7. Go to Keys and create an OAuth Client ID. While creating the consent screen, only add the product name. Select “Web Application” in the application type. In the redirect URL add{SCRIPTID}/usercallback and replace the {SCRIPTID} with the Script ID copied in step 3. Note down the client id and client secret created at the end. We will use these in our script. [You can read more on Setting up OAuth 2.0.]

Update: 28th July

The script stops working after a few days. This has happened twice with me. I get the following error:

Error: Access not granted or expired.

I still haven’t found the solution, but I have a few leads:

  1. I hypothesise that it is related to oauth2 details being stored in the Properties Service. The token is empty when I print the Properties.
  2. This Properties Store has an expiry (likely 1 hour). I couldn’t find a way to update the oauth2 details before the expiration. Tried multiple ways after deleting and setting. This SO answer didn’t help either.

End of the Update

Raw data in yellow-shaded cells. The 0.00 values are unlogged days.
Rolling averages are calculated within the sheet.


In this section, I will discuss the coding involved. You can skip to the next section for the dashboard.

Here is how the code flow is:

  1. Get today’s date.
  2. Get all the specified metrics for the date. I care about the following specific events: step count, weight, heart points, and all logged activities.
    • Step counts:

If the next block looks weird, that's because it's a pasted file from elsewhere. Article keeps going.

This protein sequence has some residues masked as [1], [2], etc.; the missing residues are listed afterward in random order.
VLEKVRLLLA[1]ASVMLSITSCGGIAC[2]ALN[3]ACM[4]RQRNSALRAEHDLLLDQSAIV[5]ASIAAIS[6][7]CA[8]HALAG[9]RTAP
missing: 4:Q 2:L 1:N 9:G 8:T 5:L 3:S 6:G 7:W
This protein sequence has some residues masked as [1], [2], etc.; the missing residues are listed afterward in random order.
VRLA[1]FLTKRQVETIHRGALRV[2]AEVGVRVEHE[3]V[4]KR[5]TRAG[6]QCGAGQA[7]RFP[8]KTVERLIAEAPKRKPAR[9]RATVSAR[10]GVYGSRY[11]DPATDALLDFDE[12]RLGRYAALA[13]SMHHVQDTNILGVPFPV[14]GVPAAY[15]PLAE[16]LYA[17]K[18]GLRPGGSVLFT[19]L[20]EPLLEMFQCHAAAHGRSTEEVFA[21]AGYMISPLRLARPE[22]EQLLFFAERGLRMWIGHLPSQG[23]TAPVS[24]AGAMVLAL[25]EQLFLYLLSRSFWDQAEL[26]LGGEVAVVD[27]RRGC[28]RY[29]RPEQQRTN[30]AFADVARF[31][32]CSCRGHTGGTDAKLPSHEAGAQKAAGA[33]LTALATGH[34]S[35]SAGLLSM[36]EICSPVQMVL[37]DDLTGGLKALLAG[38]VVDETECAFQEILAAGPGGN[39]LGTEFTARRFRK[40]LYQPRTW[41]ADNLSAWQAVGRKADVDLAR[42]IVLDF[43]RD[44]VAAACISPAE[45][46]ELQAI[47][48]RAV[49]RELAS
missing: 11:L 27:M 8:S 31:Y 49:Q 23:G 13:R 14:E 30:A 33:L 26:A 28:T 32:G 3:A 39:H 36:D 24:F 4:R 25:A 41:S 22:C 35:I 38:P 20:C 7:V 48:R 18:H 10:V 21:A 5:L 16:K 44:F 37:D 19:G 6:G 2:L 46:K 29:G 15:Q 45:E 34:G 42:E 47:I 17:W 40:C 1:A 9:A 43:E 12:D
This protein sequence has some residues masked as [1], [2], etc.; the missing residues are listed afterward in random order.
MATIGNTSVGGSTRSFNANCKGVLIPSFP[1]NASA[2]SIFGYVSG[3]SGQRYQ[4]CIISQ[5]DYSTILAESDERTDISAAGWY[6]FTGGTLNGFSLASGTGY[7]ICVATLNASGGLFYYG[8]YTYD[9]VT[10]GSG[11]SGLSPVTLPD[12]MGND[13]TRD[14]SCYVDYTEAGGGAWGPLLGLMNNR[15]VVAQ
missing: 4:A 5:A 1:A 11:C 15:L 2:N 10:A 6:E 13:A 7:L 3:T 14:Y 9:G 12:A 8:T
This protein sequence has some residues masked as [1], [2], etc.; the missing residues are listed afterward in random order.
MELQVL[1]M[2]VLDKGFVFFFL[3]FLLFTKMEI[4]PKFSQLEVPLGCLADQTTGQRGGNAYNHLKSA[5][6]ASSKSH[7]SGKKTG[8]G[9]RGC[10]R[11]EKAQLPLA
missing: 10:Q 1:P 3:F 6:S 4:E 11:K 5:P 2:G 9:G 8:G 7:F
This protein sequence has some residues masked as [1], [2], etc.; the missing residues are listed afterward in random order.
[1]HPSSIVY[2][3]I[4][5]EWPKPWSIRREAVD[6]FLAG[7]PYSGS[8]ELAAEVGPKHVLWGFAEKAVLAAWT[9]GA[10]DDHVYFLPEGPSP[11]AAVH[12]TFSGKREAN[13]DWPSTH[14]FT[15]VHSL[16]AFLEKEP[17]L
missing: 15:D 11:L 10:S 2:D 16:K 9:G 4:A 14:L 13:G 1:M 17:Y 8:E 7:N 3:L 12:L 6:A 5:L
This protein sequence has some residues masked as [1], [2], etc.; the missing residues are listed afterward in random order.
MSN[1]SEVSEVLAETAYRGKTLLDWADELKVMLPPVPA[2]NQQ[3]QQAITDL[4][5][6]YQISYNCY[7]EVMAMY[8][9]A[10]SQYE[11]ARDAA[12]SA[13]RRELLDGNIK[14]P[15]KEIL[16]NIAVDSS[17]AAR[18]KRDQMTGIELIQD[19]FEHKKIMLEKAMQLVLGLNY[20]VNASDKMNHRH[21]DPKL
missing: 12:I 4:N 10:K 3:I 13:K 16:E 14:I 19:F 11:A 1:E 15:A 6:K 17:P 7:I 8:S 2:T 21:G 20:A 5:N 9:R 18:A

• Weight:
    • Heart Points:
    • All logged activities:
  3. Set the precision of all the numbers and impute null values with zero.
  4. Get the spreadsheet object using getActiveSpreadsheet() and append the data on the last empty row using getLastRow().
  5. Copy the cell formatting of all the cells from the row before using the copyTo(destination, options) function.
  6. Copy the rolling avg. formulae from the row before, again using the copyTo() function.

Google Fit API

It is dense! Extending it to my signals required scouring over the docs and multiple SO answers.

The first helpful link was: Users.dataSources: list. It gave me all the data points I can ask for from the Fit API. The next challenge was discovering the schema and what different fields meant. After several hit-n-trials, I found the Activity Types page. It gave me the required ID for each activity.

Update: 28th July: I stumbled upon the guide to the REST API of Fit.

I hope you will find these links useful.

Next Features

There are two immediate hurdles I need to cross.

I have to authorize the app every day to call the API. A quick search told me that the token expires after an hour. I have to use a parameter called expires_in to refresh the token. Unfortunately, I could not figure out how to use it.

Similarly, I have to call the function daily (by pressing a button from the menu). I can automate it through the time-driven (clock) trigger [ref: triggers]. The problem is the token expiration. The trigger will fail the next day because the token is stale.